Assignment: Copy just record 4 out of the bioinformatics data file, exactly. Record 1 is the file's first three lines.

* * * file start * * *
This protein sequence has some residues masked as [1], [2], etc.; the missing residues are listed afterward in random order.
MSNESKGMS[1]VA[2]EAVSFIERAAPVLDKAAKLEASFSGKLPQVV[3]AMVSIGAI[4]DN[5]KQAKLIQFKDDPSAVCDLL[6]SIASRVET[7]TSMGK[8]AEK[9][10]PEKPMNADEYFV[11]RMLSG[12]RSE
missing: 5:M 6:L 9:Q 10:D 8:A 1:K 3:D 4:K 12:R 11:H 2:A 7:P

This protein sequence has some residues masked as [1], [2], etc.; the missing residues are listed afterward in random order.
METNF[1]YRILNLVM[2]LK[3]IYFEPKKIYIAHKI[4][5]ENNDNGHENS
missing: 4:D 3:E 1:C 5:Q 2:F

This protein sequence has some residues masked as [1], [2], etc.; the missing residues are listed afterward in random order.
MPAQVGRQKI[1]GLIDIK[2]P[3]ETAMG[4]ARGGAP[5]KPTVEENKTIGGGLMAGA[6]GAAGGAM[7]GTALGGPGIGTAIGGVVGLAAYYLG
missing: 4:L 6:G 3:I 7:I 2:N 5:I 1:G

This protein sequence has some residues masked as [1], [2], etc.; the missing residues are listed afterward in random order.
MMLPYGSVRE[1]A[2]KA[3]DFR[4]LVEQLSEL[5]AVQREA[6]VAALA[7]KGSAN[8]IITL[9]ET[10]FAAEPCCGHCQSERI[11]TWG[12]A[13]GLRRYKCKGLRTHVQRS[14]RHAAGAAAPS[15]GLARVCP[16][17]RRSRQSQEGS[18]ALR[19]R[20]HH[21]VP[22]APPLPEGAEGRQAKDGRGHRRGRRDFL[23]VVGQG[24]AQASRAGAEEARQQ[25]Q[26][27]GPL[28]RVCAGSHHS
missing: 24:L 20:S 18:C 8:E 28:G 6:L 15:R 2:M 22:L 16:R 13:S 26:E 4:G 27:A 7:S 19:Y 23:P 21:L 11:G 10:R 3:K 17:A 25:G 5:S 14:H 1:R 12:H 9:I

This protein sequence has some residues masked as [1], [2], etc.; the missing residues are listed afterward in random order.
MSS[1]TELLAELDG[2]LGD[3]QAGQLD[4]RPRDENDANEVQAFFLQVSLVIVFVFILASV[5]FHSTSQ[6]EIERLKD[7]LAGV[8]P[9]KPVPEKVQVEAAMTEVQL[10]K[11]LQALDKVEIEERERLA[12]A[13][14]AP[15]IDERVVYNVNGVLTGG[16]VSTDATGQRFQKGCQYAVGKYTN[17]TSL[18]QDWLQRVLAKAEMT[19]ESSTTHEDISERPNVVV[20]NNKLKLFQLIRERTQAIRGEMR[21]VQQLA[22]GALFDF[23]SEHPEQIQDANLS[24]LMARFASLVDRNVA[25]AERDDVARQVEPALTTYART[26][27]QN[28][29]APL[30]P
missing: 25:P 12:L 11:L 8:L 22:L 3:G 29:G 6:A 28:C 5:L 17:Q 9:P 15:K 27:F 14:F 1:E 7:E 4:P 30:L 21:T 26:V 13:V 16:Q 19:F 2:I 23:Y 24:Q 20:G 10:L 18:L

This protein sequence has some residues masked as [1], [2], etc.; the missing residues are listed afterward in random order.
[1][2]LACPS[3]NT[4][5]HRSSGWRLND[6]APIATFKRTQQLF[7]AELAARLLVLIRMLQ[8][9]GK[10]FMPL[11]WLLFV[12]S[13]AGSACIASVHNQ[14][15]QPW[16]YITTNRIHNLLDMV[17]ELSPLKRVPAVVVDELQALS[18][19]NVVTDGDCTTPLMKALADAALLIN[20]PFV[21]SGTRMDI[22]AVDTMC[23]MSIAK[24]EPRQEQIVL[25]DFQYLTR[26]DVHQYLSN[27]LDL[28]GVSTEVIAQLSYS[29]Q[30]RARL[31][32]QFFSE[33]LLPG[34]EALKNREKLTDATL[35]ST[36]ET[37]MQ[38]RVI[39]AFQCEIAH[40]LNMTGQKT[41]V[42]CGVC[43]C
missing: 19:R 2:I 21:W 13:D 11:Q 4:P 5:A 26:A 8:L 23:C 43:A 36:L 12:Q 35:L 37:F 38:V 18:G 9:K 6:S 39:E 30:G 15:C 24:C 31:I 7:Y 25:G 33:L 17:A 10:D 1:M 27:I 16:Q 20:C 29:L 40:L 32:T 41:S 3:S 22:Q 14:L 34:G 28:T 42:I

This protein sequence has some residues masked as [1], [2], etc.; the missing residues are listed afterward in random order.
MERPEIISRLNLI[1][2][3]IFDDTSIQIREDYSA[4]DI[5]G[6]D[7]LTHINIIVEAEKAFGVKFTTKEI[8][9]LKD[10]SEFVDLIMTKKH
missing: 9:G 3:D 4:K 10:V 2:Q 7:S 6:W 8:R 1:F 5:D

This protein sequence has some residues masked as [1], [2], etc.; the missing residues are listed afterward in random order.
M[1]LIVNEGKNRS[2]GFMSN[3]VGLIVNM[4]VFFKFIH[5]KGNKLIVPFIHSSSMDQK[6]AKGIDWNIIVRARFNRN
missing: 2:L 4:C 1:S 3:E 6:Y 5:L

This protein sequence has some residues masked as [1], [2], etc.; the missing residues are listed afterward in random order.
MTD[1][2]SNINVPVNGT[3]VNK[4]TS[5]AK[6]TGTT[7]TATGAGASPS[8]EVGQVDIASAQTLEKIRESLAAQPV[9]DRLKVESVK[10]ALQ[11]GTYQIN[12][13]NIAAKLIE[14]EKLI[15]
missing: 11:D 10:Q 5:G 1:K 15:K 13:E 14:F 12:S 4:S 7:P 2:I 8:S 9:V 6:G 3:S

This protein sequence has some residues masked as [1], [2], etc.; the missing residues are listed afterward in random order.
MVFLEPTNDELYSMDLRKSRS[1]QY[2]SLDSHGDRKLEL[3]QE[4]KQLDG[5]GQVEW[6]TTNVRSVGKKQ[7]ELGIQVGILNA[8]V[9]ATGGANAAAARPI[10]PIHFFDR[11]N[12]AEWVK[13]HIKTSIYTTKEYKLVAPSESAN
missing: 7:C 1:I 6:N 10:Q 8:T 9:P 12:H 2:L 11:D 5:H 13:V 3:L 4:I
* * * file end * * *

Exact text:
This protein sequence has some residues masked as [1], [2], etc.; the missing residues are listed afterward in random order.
MMLPYGSVRE[1]A[2]KA[3]DFR[4]LVEQLSEL[5]AVQREA[6]VAALA[7]KGSAN[8]IITL[9]ET[10]FAAEPCCGHCQSERI[11]TWG[12]A[13]GLRRYKCKGLRTHVQRS[14]RHAAGAAAPS[15]GLARVCP[16][17]RRSRQSQEGS[18]ALR[19]R[20]HH[21]VP[22]APPLPEGAEGRQAKDGRGHRRGRRDFL[23]VVGQG[24]AQASRAGAEEARQQ[25]Q[26][27]GPL[28]RVCAGSHHS
missing: 24:L 20:S 18:C 8:E 28:G 6:L 15:R 2:M 22:L 16:R 13:S 26:E 4:G 27:A 7:S 19:Y 23:P 21:L 11:G 10:R 3:K 17:A 25:G 5:S 14:H 1:R 12:H 9:I